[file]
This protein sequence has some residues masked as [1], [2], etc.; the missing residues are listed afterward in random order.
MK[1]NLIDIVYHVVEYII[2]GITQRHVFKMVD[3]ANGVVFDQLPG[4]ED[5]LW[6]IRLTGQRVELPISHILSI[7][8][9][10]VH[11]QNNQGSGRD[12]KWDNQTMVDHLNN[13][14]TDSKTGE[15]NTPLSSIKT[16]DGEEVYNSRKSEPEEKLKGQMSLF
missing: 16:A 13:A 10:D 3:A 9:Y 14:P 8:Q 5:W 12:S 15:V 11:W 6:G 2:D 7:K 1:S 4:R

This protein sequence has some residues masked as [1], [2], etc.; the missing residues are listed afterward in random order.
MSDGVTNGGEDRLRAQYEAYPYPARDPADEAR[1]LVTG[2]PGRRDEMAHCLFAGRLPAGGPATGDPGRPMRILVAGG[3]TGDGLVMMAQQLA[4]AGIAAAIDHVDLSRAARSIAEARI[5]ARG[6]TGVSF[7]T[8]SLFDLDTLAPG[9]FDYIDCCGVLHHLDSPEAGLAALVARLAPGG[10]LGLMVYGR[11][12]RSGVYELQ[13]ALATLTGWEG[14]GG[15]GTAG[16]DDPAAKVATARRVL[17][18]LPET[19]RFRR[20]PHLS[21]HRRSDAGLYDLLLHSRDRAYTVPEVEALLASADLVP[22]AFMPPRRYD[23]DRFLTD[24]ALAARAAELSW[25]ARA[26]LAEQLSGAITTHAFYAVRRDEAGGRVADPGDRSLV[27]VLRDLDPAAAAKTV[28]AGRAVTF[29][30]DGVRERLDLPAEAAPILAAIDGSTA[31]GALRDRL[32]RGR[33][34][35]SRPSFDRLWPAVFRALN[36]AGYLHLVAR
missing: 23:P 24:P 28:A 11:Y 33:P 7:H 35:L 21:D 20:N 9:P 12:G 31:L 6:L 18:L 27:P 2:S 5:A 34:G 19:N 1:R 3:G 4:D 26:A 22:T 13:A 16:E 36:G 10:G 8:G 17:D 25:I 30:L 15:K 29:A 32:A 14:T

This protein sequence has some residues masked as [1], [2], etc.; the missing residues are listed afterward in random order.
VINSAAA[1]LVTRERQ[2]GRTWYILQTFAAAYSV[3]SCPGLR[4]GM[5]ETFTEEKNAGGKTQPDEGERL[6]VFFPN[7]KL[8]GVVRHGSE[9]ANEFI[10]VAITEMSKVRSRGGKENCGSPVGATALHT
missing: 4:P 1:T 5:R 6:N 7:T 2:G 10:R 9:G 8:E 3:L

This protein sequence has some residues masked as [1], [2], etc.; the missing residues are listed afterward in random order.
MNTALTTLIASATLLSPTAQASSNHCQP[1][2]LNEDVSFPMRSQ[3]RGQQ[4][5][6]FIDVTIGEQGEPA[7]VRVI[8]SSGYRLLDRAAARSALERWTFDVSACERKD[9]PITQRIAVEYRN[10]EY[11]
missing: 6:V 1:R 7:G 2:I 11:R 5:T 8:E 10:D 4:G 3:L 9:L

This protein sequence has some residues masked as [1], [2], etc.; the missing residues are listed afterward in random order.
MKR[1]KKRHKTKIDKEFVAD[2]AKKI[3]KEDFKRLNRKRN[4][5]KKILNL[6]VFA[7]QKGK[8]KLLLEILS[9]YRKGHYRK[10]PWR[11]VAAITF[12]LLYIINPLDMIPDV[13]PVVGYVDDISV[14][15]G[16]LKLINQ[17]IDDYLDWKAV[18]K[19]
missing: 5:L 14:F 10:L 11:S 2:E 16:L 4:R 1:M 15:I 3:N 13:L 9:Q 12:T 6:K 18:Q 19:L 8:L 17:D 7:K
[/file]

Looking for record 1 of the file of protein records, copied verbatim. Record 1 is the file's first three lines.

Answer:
This protein sequence has some residues masked as [1], [2], etc.; the missing residues are listed afterward in random order.
MK[1]NLIDIVYHVVEYII[2]GITQRHVFKMVD[3]ANGVVFDQLPG[4]ED[5]LW[6]IRLTGQRVELPISHILSI[7][8][9][10]VH[11]QNNQGSGRD[12]KWDNQTMVDHLNN[13][14]TDSKTGE[15]NTPLSSIKT[16]DGEEVYNSRKSEPEEKLKGQMSLF
missing: 16:A 13:A 10:D 3:A 9:Y 14:P 8:Q 5:W 12:S 15:V 11:W 6:G 2:D 7:K 1:S 4:R